Dubai, UAE - Emirates Airlines has retired its first Airbus A380 aircraft. Two superjumbos from the airline's fleet are stored at Al Maktoum Airport, where they will be dismantled to deliver spare parts for the rest of the fleet. More A380s will follow in the coming years.
Emirates operates the world's largest A380 fleet. Although Airbus ended the A380 program due to lack of demand, the Gulf carrier still has 11 more superjumbo in its order book with the European aircraft manufacturer.
When taking into account the planes that will be retired over time, the A380 fleet of the Gulf-based carrier will increase to 115 aircraft in the short term from 110 with the new deliveries.
After that, the number will drop to 90-100 aircraft in 2025, but the A380 will continue to remain an important part of the Emirate's fleet for at least fifteen years," said Tim Clark during an interview with FlightGlobal.
Emirates is the second company to retire A380s after Singapore Airlines. The Asian carrier sent five of its A380s to Tarbes in France, where they were demolished for the second-hand spare part market.
SIA's A380s were only ten years old when they retired. Emirates has not disclosed how old the A380s are that are now being taken apart at Al Maktoum Airport. According to open-source fleet data, they shouldn't be more than eleven years.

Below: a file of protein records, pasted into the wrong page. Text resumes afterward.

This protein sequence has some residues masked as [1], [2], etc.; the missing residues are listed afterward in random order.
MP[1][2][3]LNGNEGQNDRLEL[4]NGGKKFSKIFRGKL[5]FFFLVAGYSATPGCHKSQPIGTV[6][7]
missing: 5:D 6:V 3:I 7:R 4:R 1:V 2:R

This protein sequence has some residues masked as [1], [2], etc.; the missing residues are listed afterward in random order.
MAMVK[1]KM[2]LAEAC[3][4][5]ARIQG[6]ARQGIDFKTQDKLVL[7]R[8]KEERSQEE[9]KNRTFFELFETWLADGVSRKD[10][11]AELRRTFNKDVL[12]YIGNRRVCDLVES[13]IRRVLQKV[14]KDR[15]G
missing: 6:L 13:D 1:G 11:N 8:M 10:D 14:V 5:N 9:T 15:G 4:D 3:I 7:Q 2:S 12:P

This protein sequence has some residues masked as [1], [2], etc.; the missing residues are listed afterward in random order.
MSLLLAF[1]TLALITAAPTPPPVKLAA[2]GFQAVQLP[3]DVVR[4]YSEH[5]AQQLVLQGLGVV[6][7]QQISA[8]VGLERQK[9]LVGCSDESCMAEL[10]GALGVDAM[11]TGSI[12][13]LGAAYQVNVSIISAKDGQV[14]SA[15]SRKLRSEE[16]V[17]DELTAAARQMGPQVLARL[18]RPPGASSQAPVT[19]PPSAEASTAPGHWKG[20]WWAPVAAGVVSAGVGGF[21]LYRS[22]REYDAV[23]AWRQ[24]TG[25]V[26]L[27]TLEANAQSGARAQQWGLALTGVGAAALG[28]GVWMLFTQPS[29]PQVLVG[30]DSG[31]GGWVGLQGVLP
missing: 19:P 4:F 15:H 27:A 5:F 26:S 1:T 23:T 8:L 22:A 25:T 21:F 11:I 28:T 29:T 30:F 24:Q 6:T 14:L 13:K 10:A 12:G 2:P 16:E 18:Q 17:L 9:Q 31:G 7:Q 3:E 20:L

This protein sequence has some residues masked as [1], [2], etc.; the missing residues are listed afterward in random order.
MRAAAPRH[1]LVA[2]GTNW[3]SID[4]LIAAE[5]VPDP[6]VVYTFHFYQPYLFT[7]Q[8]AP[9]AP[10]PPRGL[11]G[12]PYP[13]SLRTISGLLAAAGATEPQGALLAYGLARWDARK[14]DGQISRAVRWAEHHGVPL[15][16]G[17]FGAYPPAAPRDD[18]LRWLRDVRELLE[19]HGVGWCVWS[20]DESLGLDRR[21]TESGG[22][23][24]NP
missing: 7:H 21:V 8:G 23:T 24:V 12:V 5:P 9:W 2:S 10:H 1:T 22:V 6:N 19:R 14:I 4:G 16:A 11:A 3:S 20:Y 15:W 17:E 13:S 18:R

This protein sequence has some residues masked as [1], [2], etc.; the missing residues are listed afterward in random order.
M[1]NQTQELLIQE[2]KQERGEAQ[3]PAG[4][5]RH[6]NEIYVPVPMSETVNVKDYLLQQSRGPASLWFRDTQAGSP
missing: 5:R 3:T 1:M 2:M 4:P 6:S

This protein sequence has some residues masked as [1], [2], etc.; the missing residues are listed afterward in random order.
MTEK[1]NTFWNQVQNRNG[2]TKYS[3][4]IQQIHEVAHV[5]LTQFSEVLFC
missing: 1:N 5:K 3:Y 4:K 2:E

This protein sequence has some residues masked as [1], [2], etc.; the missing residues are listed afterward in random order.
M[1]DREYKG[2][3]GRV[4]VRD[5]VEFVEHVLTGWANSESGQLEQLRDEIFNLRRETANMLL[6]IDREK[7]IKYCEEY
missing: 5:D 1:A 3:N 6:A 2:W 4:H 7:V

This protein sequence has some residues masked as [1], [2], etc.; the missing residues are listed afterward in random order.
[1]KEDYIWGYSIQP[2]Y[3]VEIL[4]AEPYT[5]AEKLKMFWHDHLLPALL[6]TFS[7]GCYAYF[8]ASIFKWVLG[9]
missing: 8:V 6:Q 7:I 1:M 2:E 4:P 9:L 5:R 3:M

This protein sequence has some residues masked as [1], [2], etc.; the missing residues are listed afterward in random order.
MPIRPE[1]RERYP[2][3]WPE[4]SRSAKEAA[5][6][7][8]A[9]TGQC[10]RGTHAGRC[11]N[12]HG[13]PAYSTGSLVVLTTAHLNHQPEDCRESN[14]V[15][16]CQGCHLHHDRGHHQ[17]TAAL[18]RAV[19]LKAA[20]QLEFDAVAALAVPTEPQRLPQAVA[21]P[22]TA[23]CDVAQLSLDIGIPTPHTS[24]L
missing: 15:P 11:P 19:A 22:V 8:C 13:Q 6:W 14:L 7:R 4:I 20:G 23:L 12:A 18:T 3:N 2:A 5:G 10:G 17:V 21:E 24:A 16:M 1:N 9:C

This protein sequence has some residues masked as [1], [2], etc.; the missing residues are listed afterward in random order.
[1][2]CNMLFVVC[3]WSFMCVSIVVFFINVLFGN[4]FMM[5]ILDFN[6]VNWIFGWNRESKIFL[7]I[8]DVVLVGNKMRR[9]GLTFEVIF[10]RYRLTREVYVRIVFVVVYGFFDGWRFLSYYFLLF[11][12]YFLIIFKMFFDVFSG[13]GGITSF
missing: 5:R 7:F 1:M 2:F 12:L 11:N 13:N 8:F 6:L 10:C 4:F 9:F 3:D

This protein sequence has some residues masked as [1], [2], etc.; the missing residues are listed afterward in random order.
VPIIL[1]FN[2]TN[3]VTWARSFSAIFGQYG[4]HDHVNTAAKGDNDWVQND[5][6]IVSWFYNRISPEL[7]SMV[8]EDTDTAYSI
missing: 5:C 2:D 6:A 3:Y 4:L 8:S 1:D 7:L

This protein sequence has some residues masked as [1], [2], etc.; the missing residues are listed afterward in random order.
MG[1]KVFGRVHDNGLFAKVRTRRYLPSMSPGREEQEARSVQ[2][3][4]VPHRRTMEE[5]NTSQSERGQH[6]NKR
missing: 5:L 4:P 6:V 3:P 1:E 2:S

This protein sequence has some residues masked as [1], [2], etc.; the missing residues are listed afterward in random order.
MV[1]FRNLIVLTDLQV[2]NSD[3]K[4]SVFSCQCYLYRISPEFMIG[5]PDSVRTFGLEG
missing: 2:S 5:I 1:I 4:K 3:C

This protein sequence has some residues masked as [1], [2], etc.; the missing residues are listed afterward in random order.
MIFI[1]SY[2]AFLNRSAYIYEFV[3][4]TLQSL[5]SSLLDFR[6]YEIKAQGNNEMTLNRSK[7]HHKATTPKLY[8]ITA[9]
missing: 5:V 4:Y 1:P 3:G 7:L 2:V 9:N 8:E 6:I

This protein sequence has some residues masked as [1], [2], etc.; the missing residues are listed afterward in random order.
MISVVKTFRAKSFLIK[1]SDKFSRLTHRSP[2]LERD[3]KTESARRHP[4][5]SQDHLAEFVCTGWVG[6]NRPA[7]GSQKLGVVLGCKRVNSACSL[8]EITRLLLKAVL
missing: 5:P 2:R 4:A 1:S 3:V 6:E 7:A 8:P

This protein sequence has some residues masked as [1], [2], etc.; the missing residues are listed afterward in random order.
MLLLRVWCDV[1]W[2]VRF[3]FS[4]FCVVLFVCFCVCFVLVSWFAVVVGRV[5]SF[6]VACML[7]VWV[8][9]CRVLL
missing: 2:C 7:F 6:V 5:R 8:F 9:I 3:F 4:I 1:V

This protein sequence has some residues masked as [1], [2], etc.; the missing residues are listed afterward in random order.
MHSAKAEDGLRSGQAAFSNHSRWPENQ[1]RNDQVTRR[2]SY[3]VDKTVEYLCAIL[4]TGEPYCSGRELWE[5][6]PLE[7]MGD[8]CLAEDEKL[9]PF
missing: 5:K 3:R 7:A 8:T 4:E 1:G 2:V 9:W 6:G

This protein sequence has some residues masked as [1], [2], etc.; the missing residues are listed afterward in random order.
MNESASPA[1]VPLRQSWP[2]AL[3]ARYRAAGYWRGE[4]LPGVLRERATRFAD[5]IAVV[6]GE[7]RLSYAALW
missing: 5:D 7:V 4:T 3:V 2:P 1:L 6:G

Airbus's A380s lost its popularity among the major full-service operators because of its high operational cost compared with the newer generation more efficient widebody jets such as the Boeing 787 Dreamliner, Airbus A350XWB and the upcoming Boeing 777X.
Besides its high operational cost, the A380s cannot be scheduled between the same destinations multiple times a day, which means fewer flights, less schedule flexibility.
Emirates' Boss warns Airbus and Boeing to improve quality
During an interview with Bloomberg, Tim Clark complaint about glitches in the new aircraft models from both Airbus and Boeing that is forcing airlines costly groundings for emergency repairs.
Emirates boss said that he would no longer take delivery of aircraft from both manufacturers that don’t deliver what it promises.
That’s not going to happen anymore. When they’re ready to give us what they’re contracted to do then we will have an assessment of the number and type of aircraft that are going to be used, Clark said.
Clark’s warning came after a fleet review prompted by the slowing global economy and the imminent retirement of the airline's A380s around which Emirates had grown its business.